After being reinstated as Apple’s CEO in 1997, Steve Jobs made one thing clear: If something or someone stood in the way of what he wanted, he wouldn’t hesitate to violate the rules of social or business interaction in order to get his result. Often berating and firing employees on the spot, verbally abusing strangers who got in his way, and parking in handicapped parking spots whenever he felt like it – Steve Jobs reminds us of the scripture from Matthew 16:26, “ What good will it be for someone to gain the whole world, yet forfeit their soul?”
Although having departed our world over a year ago, according to the August 2012 Wired article “Am I Steve Jobs” (written by Ben Austen), the Jobs biography continues to be a best seller. And for some, his life story has “emerged as an odd sort of holy scripture for entrepreneurs – a gospel and an antigospel at the same time”. This from the life of a man that succeeded in developing great products that might be remembered for 50 years down the road, but may have failed his friends, family, and encouraged others to do the same. Yeah, real inspiring.
For instance, Steve Davis, a CEO of a software company, admires the Jobs drive to succeed – even if it’s at the expense of those he shares his community with. Davis states that he too has to set aside certain aspects of family life, and believes that company’s fail when employees aren’t committed to being available 24 hours a day. And while that might create problems in his personal life – he noted that he was blessed with a wife who could pick up the slack.
And there’s others too, who seem like they’d fit in better with the National Socialist party of Germany in the 1930’s, than with the Christian virtues that much of Western civilized society was built upon. Guys like Tristan O’Tierney, a Mac and iPhone Software Developer says, “he now sees the value in bluntly telling people their work is crap.” And Ray Dalio, the so-called “Steve Jobs of investing”, believes that employees should clash with one another, and speak without filters or be concerned about sensitivity. And there’s Neal Sales-Griffen, a 25 year old cofounder and CEO of a programming school in Chicago, says that he “doesn’t waste time anymore with intricacies of etiquette” – this after recalling Jobs berating a team of employees in an auditorium, telling them they should “hate each other for letting each other down”, and firing the team leader on the spot.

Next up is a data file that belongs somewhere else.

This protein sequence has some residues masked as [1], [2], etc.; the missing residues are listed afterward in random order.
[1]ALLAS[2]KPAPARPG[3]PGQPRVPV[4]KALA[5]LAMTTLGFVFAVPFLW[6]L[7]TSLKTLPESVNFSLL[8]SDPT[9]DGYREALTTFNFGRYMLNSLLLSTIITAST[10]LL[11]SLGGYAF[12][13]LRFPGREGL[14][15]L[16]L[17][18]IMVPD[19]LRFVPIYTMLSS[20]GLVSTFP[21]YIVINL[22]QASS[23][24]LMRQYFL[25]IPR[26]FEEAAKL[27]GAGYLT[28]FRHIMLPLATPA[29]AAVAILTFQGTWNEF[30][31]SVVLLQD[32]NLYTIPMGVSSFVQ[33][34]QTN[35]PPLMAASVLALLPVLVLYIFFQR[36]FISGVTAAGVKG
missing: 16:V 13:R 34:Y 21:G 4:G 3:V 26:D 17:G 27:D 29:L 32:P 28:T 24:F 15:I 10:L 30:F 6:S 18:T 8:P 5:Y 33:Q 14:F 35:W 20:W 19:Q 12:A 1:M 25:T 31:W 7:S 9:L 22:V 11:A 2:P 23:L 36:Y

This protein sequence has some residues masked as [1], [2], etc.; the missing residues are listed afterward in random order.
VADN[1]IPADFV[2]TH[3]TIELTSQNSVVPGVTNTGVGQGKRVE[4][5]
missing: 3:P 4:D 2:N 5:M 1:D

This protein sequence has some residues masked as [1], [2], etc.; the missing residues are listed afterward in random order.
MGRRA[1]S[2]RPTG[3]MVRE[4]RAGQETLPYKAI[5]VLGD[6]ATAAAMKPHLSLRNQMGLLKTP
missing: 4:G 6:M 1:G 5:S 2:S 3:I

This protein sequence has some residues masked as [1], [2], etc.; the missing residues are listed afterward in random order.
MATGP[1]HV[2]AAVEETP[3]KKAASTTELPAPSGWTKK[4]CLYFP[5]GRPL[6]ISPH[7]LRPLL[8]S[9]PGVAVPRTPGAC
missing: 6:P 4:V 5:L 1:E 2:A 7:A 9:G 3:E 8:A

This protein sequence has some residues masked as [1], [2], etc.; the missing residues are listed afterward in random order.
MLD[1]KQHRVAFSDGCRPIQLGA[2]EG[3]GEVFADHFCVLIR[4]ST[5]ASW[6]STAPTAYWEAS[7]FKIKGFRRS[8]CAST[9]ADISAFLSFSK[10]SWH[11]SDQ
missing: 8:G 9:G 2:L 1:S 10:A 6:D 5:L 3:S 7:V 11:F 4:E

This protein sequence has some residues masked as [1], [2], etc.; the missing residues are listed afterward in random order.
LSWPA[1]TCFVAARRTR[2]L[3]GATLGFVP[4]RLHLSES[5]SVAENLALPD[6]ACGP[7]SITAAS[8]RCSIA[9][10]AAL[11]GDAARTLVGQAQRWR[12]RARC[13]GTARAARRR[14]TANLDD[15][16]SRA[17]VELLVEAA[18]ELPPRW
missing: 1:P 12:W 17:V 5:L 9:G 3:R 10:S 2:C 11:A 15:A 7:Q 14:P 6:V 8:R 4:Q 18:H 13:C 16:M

However, Walter Isaacson, the author of the Steve Jobs Biography says that he “sees Jobs as being hardly more blameworthy, even in his worst moments, than other powerful people”. You know the types. People who may be surprised at Jobs carnivorous manner, but then go on to “screw clients out of their life savings”. Or those who point fingers at Jobs failings with his family, but then end up having been married three times themselves, with kids that don’t ever speak to them.
Robert Sutton, a professor of management and engineering at Stanford, is quick to point out in his 2007 book, “The No @$$hole Rule”, that “intimidation can be used strategically to gain power. But in most situations, the @$$hole simply does not get the best results. Psychological studies show that abusive bosses reduce productivity, stifle creativity, cause high rates of absenteeism, company theft, and turnover. 25 percent of bullied employees and 20 percent of those who witness the bullying will eventually quit because of it.”
Sure, Jobs developed some amazing products in his time, and undoubtedly achieved great power, fame and financial success. But in the end, what’s the point of achieving only fleeting accomplishments, when we have the legacy of children, friends, and our own eternity ahead of us? Sure, work hard. But do it with the creativity, grace, humility, and inspiration that isn’t found in our own narcissistic desires – but from our Creator, and the Bible He’s given us.
To read more of about Steve Jobs, please see Ben Austen’s The Story of Steve Jobs.
And if you’d like to read a truly inspiring individual who not only got results, but lived a life that encouraged others instead of cutting them down, please see Eric Metaxas’s: Bonhoeffer: Pastor, Martyr, Prophet, Spy